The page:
Red Sox trade deadline acquisitions play key role in ending losing streak

BOSTON, MASSACHUSETTS - AUGUST 15: Kyle Schwarber #18 of the Boston Red Sox reacts after hitting a double against the Baltimore Orioles during the sixth inning at Fenway Park on August 15, 2021 in Boston, Massachusetts. (Photo by Maddie Meyer/Getty Images)
BOSTON, MASSACHUSETTS - AUGUST 15: Kyle Schwarber #18 of the Boston Red Sox reacts after hitting a double against the Baltimore Orioles during the sixth inning at Fenway Park on August 15, 2021 in Boston, Massachusetts. (Photo by Maddie Meyer/Getty Images) /

Red Sox are getting key contributions from trade deadline acquisitions

For all the flak the Boston Red Sox have gotten for what they did ahead of last month’s trade deadline, their four key pickups each played integral roles in Friday night’s 6-0 shutout victory over the Rangers at Fenway Park to snap a three-game losing streak.

First, let’s start with Friday’s starter in Chris Sale. Yes, the Red Sox technically did not trade for Sale considering he has been with the club since 2017, but the timing of his return from Tommy John surgery mirrors that of a trade deadline acquisition.

After impressing against the Orioles in his 2021 debut last weekend, Sale was solid once more on Friday, as the ace left-hander kept the Rangers off the scoreboard while scattering just five hits and one walk to go along with five strikeouts over five innings of work.

Through his first two starts of the season, Sale has posted a 1.80 ERA, a 3.47 FIP, and a dazzling 13:1 strikeout-to-walk ratio over 10 total innings pitched thus far. The Sox are 2-0 when the 32-year-old hurler takes the mound for them, so it would appear as though he has provided some stability to a starting rotation that was in need of it.

Next, let’s turn to a pair of relievers Boston actually traded for who were responsible for the sixth and seventh innings of Friday’s win immediately following Sale.

Hansel Robles, who was acquired from the Twins in exchange for pitching prospect Alex Scherff, got the call out of the Boston bullpen for the top half of the sixth. The veteran right-hander walked the first batter he faced, but followed that by sitting down the next three Rangers in order to retire the side.

In striking out one over his lone frame of work, Robles lowered his ERA on the season down to 5.08. The 31-year-old out of the Dominican got his Red Sox tenure off to a shaky start by allowing five runs in his first four appearances with the club during their tumultuous road trip earlier this month, but has bounced back nicely as of late.

Including Friday’s performance, Robles has not allowed an earned run while holding opposing hitters to a .143/.400/.214 clip over his last four outings that span four innings out of the bullpen. As indicated by that high on-base percentage, walks remain an issue for the righty, but he appears to be on an encouraging path if he can cut his walk rate down moving forward.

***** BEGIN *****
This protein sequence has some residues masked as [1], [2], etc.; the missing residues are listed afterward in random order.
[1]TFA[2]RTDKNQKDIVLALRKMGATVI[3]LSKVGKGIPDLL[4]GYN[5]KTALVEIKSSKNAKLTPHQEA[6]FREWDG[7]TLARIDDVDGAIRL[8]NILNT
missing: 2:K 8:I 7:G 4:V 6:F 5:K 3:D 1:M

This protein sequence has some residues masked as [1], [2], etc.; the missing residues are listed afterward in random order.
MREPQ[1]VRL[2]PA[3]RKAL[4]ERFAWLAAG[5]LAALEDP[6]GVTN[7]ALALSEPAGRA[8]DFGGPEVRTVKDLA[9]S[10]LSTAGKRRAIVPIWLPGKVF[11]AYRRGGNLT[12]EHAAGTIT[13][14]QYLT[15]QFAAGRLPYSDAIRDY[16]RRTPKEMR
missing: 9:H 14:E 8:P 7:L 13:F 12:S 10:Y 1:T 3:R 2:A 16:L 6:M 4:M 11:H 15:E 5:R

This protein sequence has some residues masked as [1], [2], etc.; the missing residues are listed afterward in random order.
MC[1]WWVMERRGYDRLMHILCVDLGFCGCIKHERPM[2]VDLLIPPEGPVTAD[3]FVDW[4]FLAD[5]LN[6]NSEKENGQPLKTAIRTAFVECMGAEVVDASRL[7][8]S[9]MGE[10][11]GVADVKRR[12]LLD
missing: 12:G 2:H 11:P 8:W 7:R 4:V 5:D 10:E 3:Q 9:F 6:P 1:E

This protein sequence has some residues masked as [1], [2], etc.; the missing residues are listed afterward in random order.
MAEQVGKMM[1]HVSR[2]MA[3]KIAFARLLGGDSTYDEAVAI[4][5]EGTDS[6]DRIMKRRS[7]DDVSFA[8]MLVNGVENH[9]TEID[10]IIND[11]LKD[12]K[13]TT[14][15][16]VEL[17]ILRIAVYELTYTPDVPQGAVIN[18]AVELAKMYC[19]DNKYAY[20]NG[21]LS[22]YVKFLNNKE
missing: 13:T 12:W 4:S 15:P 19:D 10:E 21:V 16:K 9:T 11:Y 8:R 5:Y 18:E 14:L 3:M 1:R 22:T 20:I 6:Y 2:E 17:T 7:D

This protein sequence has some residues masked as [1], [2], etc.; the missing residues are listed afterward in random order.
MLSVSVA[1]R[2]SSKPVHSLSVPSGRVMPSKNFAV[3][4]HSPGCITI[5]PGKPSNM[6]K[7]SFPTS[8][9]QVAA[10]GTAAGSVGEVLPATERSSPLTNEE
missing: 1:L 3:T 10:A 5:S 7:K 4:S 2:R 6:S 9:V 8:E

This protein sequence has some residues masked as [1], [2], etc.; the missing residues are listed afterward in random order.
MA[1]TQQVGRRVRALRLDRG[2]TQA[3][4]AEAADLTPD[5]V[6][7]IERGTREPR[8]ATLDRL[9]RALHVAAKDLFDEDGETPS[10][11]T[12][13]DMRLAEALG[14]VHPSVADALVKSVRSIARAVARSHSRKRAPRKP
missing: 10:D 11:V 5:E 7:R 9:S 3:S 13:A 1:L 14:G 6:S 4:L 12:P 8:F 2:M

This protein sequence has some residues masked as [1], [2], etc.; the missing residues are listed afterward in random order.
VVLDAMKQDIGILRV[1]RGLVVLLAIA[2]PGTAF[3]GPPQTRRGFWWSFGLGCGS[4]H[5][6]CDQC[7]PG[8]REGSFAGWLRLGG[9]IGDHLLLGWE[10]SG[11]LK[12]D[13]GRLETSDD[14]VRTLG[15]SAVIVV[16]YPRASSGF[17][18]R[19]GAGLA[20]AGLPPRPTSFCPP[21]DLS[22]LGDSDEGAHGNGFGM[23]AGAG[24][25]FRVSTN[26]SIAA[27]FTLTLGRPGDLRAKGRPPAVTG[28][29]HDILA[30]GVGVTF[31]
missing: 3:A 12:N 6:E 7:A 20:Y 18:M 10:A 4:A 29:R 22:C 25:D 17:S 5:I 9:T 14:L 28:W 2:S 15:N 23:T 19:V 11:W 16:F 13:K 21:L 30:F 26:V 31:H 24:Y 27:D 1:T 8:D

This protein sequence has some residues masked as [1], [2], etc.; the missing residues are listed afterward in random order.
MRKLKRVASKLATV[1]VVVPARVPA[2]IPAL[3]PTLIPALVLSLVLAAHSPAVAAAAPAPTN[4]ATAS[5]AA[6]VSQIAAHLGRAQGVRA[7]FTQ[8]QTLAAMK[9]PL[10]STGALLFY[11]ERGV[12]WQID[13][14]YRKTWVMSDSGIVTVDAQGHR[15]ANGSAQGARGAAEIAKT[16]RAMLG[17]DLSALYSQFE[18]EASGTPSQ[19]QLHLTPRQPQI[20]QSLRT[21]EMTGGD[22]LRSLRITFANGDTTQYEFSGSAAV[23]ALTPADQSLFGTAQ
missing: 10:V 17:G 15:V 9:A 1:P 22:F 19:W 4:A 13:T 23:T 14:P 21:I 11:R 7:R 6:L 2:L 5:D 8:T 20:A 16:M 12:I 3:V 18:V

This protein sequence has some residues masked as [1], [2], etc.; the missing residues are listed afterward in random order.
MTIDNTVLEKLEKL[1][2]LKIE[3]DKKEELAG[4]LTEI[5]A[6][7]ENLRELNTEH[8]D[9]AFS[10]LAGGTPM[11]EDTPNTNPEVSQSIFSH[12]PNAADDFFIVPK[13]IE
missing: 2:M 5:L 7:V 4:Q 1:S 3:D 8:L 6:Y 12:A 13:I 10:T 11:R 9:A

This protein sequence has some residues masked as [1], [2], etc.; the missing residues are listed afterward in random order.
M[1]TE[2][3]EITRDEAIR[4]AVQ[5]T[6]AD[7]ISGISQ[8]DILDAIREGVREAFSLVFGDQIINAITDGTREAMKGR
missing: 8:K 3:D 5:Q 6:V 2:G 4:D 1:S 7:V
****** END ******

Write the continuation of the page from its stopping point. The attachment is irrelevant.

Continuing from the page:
Austin Davis, meanwhile, got the call for the top half of the seventh inning as he took over Robles.

Acquired from the Pirates in exchange for infielder/outfielder Michael Chavis in the waning moments of the July 30 trade deadline, the 28-year-old maneuvered his way around a pair of two-out singles to put up yet another zero on the scoreboard for the Rangers.

Like Robles, Davis’ first few appearances in a Red Sox uniform were far from inspiring, as he put up a 7.71 ERA and .962 OPS against in his first 4 2/3 innings of work with Boston.

Lately, though, the left-hander has looked much sharper on the mound considering the fact his last three outings have all been scoreless.

Since making his Red Sox debut on July 31, Davis has been one of 18 left-handed relievers in the American League to pitch at least seven innings. Among those 18 southpaws, the California native ranks first in FIP (1.67), second in xFIP (2.64), fifth in strikeout percentage (28.6%), and second in strikeouts per nine innings (12.3), per FanGraphs.

Davis also ranks first among that group of relievers in BABIP — or Batting Average on Balls in Play (.500), which would seem to indicate that the lefty has been a victim of poor luck more than anything since coming over from the Pirates.

Lastly, we have Kyle Schwarber, who continued to show why he is one of the best in the game when it comes to getting on base on Friday night.

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Schwarber, who the Red Sox acquired from the Nationals for pitching prospect Aldo Ramirez, went 2-for-2 with a double, a run scored, and a pair of walks while batting cleanup in Friday’s win over the Rangers.

The 28-year-old slugger initially began his Red Sox tenure on the injured list on account of a right hamstring strain he suffered in early July, but has truly excelled since returning to action on August 13.

Through his first five games with the Sox, Schwarber is slashing a sizzling .462/.611/.692 with three doubles, five walks, four runs scored, and three strikeouts over 18 plate appearances.

While his first home run in a Red Sox uniform remains elusive at the moment, one has to figure it will come sooner rather than later considering Schwarber’s role with Boston will presumably expand once he takes the field defensively for the first time.

So, with all that being said, the likes of Sale, Robles, Davis, and Schwarber have — for the most part — contributed to the Red Sox’ cause since the calendar flipped to August.

Boston Red Sox ace Chris Sale is still sharpening his tools. dark. Next

Based off these early returns, it looks like chief baseball officer Chaim Bloom and Co. may have done a better job of adding at the deadline than what they have gotten credit for, though much can change with more than six weeks of regular season baseball remaining.